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Probabilistic Estimation of Shale-Oil Resources in 93 Global Formations in 36 Countries

By Deepthi Sen


An in-depth probabilistic study of global shale-oil resources is presently absent in literature. In 2013, the Energy Information Agency (EIA) reported the total volumes of shale oil available in 36 countries to be 388 billion barrels of oil (BBO) following a volumetric assessment of several potentially shale-oil-rich global formations. However, their study did not take into consideration the inherent heterogeneity of shale formations and the resulting uncertainties in reservoir parameters used in the assessment. I employed a probabilistic approach to the volumetric estimation of the original-in-place shale oil (OOIPsh_oil) in 93 formations from these 36 countries (and the US) belonging to seven geographical regions. This was followed by reservoir-simulation studies of five US formations whereby generalized-recovery-factor (RF) distributions were established for three values of hydraulic-fracture stage spacing. These generalized- RF distributions were used to compute the technically-recoverable resources of shale oil (TRRsh_oil) from the 93 formations considered. The results were aggregated to regional and global levels assuming 100% dependence (arithmetic aggregation) as well as 100% independence (statistical aggregation) between summand formation-wise resource distributions. The arithmetically-aggregated volumes (P10-P50-P90) of OOIPsh_oil in the assessed global formations are 900-8,700-67,700 BBO (P90/P10 = 75), whereas the arithmetically-aggregated volumes of TRRsh_oil, using 50-ft stage spacing, are computed to be 25-374-3,906 BBO (P90/P10 = 159). Using statistical aggregation, the total volumes (P10-P50-P90) of OOIPsh_oil in the assessed global formations are 15,000-23,600-43,900 BBO (P90/P10 = 3), whereas the aggregated volumes of TRRsh_oil, using 50-ft stage spacing, are computed to be 250-1,300-3,100 BBO (P90/P10 = 12). The high values of P90/P10 highlight the large uncertainty in both arithmetically- and statistically aggregated estimates. Since true dependency between the resource distributions of aggregated formations is unknown, the actual resource estimates are expected to fall between the statistically- and arithmetically-aggregated estimates. Because this study does not consider the uncertainties in, and possible correlations between, all variables, the wider resources distributions from arithmetic aggregation may be deemed more appropriate than from statistical aggregation. This study accounts for only 41% of all global petroleum basins. Thus, actual world resources are likely to be considerably larger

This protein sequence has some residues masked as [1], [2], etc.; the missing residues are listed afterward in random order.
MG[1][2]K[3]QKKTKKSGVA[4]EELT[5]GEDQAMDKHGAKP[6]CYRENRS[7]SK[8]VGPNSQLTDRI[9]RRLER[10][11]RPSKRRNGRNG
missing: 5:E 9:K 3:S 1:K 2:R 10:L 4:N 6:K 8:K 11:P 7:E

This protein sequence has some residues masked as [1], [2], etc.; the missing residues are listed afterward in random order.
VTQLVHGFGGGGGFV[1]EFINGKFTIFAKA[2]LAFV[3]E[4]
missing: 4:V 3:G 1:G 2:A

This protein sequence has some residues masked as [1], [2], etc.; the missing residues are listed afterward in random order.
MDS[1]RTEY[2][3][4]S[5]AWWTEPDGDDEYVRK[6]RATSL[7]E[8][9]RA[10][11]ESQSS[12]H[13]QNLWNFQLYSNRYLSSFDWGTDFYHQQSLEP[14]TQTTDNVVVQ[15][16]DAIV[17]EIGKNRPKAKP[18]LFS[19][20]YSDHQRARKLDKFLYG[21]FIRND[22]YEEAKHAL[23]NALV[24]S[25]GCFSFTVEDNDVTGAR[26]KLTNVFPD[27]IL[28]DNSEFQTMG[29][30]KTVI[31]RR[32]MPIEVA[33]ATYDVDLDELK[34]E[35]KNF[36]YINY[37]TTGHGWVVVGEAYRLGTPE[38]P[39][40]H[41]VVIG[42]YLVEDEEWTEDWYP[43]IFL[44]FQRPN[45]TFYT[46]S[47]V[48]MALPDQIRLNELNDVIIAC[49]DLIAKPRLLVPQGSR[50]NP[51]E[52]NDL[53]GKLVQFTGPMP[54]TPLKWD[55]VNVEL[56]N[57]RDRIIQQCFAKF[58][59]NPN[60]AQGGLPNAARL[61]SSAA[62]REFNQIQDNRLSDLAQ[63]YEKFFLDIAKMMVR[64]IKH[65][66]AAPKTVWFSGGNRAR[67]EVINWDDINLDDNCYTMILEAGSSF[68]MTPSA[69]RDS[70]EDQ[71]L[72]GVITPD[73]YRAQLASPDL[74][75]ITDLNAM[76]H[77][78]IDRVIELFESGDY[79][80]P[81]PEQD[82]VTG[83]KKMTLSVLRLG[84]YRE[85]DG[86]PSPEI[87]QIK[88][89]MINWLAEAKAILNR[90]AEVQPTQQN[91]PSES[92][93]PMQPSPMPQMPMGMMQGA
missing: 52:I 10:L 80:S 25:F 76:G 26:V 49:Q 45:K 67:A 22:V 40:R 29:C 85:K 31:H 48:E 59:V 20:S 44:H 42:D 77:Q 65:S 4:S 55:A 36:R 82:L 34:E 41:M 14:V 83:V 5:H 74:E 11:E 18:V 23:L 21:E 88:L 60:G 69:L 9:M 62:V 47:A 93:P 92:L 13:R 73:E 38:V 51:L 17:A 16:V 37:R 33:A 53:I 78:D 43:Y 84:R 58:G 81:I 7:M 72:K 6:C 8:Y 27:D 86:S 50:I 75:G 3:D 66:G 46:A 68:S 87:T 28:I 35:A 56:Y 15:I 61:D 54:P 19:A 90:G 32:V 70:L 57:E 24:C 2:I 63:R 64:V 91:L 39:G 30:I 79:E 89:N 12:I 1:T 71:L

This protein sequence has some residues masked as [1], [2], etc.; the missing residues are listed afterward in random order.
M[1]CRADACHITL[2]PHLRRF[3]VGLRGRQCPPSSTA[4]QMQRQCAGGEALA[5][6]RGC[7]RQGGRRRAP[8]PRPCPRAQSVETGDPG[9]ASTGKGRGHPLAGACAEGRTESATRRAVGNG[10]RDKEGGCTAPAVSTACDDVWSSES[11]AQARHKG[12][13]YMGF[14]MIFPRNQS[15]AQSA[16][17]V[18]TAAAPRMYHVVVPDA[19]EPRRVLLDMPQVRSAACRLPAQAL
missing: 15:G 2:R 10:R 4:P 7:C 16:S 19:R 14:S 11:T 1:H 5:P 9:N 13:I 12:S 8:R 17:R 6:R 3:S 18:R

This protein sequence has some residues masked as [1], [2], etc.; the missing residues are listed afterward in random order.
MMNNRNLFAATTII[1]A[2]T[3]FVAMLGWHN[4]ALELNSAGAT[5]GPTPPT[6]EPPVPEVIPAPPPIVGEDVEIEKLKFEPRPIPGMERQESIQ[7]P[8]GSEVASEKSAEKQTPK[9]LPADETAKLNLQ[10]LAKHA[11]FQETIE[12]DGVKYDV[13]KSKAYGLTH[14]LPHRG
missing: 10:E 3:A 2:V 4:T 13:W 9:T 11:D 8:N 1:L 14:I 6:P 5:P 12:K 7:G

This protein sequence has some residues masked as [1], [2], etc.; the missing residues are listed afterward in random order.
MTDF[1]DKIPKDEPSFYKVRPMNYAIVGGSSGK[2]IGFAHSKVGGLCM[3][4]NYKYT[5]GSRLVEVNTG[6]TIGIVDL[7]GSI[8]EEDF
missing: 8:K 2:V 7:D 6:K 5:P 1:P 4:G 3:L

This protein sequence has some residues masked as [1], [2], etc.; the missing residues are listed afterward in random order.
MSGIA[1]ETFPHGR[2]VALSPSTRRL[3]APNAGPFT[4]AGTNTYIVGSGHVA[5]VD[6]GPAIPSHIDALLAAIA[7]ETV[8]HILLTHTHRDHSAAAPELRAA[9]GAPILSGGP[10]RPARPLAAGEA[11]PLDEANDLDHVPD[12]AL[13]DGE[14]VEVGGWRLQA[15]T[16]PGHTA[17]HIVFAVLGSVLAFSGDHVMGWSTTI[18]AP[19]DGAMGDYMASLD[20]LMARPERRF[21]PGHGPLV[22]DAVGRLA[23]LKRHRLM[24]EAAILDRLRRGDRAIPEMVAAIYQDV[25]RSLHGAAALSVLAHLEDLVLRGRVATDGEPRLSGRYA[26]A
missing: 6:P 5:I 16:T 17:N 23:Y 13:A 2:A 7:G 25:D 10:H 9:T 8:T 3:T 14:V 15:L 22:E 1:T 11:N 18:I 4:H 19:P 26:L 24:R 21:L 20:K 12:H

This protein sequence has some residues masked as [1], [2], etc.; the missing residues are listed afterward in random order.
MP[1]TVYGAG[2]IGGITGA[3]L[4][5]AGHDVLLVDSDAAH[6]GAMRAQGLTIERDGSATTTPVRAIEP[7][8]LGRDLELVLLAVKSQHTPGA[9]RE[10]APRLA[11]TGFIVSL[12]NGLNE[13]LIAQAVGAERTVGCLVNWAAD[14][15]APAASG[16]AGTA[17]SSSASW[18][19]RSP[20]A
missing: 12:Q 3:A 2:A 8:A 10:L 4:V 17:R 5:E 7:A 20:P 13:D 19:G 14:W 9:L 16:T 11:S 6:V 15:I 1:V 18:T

Topics: Shale oil, Resource assessment, Probabilistic, Volumetric, Original oil in place, Technically recoverable resources
Year: 2018
OAI identifier:
Provided by: Texas A&M University

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